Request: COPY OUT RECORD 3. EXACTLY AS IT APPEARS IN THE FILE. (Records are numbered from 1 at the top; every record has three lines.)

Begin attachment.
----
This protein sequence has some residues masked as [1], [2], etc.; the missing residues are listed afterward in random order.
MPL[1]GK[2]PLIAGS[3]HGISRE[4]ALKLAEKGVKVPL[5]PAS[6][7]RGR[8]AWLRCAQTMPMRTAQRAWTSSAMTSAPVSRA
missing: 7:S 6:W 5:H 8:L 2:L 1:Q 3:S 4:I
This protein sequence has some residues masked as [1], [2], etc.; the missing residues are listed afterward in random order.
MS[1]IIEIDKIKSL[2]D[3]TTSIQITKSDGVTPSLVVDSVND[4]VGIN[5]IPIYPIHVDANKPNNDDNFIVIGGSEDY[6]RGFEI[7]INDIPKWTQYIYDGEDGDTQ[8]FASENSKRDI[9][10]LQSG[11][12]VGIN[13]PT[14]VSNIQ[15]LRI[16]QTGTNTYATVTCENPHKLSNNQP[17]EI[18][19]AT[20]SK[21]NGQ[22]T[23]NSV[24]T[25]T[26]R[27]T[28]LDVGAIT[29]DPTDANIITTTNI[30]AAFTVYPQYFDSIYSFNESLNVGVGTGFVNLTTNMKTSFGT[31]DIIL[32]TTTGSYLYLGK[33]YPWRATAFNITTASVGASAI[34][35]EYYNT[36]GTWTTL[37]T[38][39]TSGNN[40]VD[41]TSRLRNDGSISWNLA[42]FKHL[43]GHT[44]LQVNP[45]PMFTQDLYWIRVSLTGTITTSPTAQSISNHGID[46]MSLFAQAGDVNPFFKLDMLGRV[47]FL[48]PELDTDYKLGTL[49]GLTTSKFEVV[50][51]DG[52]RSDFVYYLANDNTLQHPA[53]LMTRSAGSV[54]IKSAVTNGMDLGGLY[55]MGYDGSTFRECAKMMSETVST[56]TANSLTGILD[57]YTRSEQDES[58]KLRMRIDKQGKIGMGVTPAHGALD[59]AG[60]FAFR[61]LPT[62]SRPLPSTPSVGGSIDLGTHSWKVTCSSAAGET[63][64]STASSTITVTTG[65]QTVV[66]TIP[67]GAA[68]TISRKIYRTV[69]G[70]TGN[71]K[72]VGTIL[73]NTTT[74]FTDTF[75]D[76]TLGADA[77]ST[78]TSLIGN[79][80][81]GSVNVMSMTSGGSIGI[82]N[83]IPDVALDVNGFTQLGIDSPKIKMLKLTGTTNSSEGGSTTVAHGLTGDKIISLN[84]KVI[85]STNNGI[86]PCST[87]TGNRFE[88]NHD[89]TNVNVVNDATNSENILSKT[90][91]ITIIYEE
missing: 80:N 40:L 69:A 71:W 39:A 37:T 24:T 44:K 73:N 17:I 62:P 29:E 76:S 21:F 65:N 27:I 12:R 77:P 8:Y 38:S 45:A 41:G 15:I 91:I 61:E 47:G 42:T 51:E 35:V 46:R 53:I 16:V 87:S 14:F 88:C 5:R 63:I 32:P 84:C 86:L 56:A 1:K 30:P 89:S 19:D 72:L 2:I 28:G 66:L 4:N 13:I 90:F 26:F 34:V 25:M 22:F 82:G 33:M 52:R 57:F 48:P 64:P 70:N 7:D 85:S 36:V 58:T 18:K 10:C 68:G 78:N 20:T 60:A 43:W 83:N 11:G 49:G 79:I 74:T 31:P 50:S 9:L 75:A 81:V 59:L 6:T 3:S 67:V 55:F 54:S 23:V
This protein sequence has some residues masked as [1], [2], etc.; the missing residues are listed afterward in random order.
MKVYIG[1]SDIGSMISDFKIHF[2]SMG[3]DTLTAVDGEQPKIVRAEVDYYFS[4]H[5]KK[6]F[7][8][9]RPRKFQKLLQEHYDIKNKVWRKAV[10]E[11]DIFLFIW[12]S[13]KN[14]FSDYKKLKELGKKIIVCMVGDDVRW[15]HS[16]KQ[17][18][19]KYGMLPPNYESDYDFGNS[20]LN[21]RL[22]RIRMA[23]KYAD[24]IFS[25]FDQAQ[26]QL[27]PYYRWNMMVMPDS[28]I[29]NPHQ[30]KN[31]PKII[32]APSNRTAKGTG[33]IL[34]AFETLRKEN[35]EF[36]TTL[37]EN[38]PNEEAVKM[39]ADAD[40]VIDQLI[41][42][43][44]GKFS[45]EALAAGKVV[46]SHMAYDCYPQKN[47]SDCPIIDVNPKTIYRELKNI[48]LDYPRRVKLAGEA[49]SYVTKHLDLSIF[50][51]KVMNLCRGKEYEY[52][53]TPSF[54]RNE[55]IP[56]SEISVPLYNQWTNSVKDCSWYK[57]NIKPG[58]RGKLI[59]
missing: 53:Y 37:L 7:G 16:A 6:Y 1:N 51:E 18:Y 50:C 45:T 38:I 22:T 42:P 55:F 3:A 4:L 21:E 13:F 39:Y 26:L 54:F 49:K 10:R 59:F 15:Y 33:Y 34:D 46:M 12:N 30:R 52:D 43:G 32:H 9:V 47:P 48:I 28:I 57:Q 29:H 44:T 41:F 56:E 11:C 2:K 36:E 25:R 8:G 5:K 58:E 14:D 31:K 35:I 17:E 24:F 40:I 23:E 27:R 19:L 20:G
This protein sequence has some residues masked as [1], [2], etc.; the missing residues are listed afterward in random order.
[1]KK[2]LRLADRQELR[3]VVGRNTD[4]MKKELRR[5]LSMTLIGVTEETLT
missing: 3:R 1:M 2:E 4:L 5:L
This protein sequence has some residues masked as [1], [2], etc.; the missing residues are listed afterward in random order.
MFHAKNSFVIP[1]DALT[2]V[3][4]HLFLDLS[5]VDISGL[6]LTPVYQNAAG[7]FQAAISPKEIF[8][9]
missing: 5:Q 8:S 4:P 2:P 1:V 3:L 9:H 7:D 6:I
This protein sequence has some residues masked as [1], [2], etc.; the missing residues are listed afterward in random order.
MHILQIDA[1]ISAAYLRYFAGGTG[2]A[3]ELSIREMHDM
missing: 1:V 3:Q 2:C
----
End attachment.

This protein sequence has some residues masked as [1], [2], etc.; the missing residues are listed afterward in random order.
MKVYIG[1]SDIGSMISDFKIHF[2]SMG[3]DTLTAVDGEQPKIVRAEVDYYFS[4]H[5]KK[6]F[7][8][9]RPRKFQKLLQEHYDIKNKVWRKAV[10]E[11]DIFLFIW[12]S[13]KN[14]FSDYKKLKELGKKIIVCMVGDDVRW[15]HS[16]KQ[17][18][19]KYGMLPPNYESDYDFGNS[20]LN[21]RL[22]RIRMA[23]KYAD[24]IFS[25]FDQAQ[26]QL[27]PYYRWNMMVMPDS[28]I[29]NPHQ[30]KN[31]PKII[32]APSNRTAKGTG[33]IL[34]AFETLRKEN[35]EF[36]TTL[37]EN[38]PNEEAVKM[39]ADAD[40]VIDQLI[41][42][43][44]GKFS[45]EALAAGKVV[46]SHMAYDCYPQKN[47]SDCPIIDVNPKTIYRELKNI[48]LDYPRRVKLAGEA[49]SYVTKHLDLSIF[50][51]KVMNLCRGKEYEY[52][53]TPSF[54]RNE[55]IP[56]SEISVPLYNQWTNSVKDCSWYK[57]NIKPG[58]RGKLI[59]
missing: 53:Y 37:L 7:G 16:A 6:Y 1:N 51:E 18:Y 50:C 45:T 38:I 22:T 42:P 55:F 3:A 4:L 21:E 13:F 39:Y 26:L 54:F 49:K 10:R 59:F 15:Y 33:Y 34:D 46:M 12:N 30:R 52:D 43:G 32:H 9:V 47:P 48:I 28:I 57:Q 29:H 44:T 41:F 56:E 11:C 2:K 36:E 25:R 8:G 5:K 58:E 14:D 31:K 35:I 17:E 24:F 40:I 23:E 27:R 19:L 20:G